I just finished draining some of the king of beers from my magical shapechanging stiffy sausage and it occurred to me, "Why, when all of us must occasionally produce this pale mustard cocktail, does anyone bother with pride?" Well, the wording was new, but the thought has been roiling about in my hairy jello mold for much of the day.
Some people think they need pride to feel good about themselves. After all, if you didn't take pride in your accomplishments, possessions, abilities, and associations, why would you feel good about yourself at all? Of course, such a conception not only makes your self-worth contingent on your perceived superiority over others, but leaves it vulnerable to the inevitable encounter with someone superior to you.
"Wait just one darned-tootin' minute!" I hear you say, "My pride isn't a comparison to others! It's just about me! Me me me me Me ME MEEEEEE!"
O rly? So, if you take pride in your grades, it isn't because they are above average? If you take pride in your car, it isn't because it's an expensive model? If you take pride in your athletic abilities, it's not because they're better than the norm? Let's be real, here. Nobody takes pride in the average or the universal. They take pride in the exceptional. The things few have or have done.
So, yeah, having pride is basically the same as considering yourself superior to other people. But, some people are okay with that, right? We live in a meritocracy. If we were all equal, we'd all have the same amount of money. Let's just ignore the racism inherent in that statement, given racial disparities of wealth in this country and this world. Or, you know, just the idea that when people are poor it's their fault.
But then, the ugliness of a belief doesn't actually speak to its truth or lack thereof. Let us take the typical successful person in this country, say, a mid-level employee at Apple.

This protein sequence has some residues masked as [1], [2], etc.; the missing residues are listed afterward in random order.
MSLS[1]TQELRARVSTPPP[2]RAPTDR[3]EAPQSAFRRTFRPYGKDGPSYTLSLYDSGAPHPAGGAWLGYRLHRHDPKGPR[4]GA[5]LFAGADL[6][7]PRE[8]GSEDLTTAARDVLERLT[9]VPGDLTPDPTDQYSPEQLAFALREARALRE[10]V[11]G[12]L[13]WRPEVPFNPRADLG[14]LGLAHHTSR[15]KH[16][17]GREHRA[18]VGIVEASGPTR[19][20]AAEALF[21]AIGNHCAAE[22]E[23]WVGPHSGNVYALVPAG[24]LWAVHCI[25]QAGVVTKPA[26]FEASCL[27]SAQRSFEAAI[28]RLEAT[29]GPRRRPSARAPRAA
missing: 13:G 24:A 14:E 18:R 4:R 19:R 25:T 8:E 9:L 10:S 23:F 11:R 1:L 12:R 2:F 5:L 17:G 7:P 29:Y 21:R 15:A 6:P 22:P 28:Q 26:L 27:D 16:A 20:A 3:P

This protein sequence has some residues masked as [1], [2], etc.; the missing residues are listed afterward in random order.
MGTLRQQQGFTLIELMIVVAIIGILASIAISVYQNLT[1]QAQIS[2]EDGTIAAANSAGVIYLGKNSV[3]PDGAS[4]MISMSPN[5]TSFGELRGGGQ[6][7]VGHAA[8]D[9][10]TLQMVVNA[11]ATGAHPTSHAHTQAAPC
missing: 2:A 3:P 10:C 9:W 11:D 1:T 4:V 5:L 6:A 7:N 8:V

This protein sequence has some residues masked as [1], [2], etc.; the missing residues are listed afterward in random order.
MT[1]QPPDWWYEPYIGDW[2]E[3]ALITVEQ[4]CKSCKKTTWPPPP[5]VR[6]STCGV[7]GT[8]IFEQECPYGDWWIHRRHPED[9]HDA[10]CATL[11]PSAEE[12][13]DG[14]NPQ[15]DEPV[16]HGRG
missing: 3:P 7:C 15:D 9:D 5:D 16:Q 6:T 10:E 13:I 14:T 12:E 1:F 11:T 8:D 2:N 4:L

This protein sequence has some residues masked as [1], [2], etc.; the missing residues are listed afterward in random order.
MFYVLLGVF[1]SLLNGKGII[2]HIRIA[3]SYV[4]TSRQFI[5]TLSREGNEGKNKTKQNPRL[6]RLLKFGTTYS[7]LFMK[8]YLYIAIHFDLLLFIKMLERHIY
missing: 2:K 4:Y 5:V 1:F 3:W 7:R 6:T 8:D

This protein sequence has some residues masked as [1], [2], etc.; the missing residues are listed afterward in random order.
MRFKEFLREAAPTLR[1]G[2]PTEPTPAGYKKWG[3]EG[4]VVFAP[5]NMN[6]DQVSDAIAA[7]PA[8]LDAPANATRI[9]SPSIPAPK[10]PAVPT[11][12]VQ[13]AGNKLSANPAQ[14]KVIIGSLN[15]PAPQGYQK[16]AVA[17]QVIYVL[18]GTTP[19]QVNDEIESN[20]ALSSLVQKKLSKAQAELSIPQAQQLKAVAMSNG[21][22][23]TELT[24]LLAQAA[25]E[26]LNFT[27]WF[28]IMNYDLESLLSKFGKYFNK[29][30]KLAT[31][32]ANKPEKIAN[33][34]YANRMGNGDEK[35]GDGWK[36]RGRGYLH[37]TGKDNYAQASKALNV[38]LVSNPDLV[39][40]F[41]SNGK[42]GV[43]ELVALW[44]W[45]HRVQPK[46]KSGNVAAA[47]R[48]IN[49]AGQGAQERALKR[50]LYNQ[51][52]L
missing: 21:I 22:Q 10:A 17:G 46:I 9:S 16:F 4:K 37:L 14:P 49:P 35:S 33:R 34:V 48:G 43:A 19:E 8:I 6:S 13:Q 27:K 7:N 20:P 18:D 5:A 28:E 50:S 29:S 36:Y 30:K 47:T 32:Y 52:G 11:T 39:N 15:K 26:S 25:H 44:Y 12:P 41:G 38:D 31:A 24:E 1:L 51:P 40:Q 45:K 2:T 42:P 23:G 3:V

Surely you, as an employee at Apple, applied yourself in school and got a good degree. You truly proved your capacity to thrive in an institutionalized setting, submitting to the authority of strangers. You are tasked with designing computers and phones. Note, I say design, not make, since the making is done in third-world sweatshops essentially staffed by slaves. You spend the better part of your waking life on the job, giving it your time and energy. You sell your slave-built product to the teeming masses, largely also working in jobs that involve selling, designing, or managing goods made by other exploited people.
Your reward, after you pay your taxes that help support wars of aggression against brown people, is a nice hefty paycheck. It helps pay for your palatial house and fancy car, in which you drive past the homeless every day. You have two kids who you send to private school. And, goddamn it, you deserve every penny, right? Right?
That, or a kick in the teeth. Of course, the fact that successful Americans don't really deserve to be proud is hardly proof that there is nothing you should be proud of. What if, you're, like, Mother Theresa or something?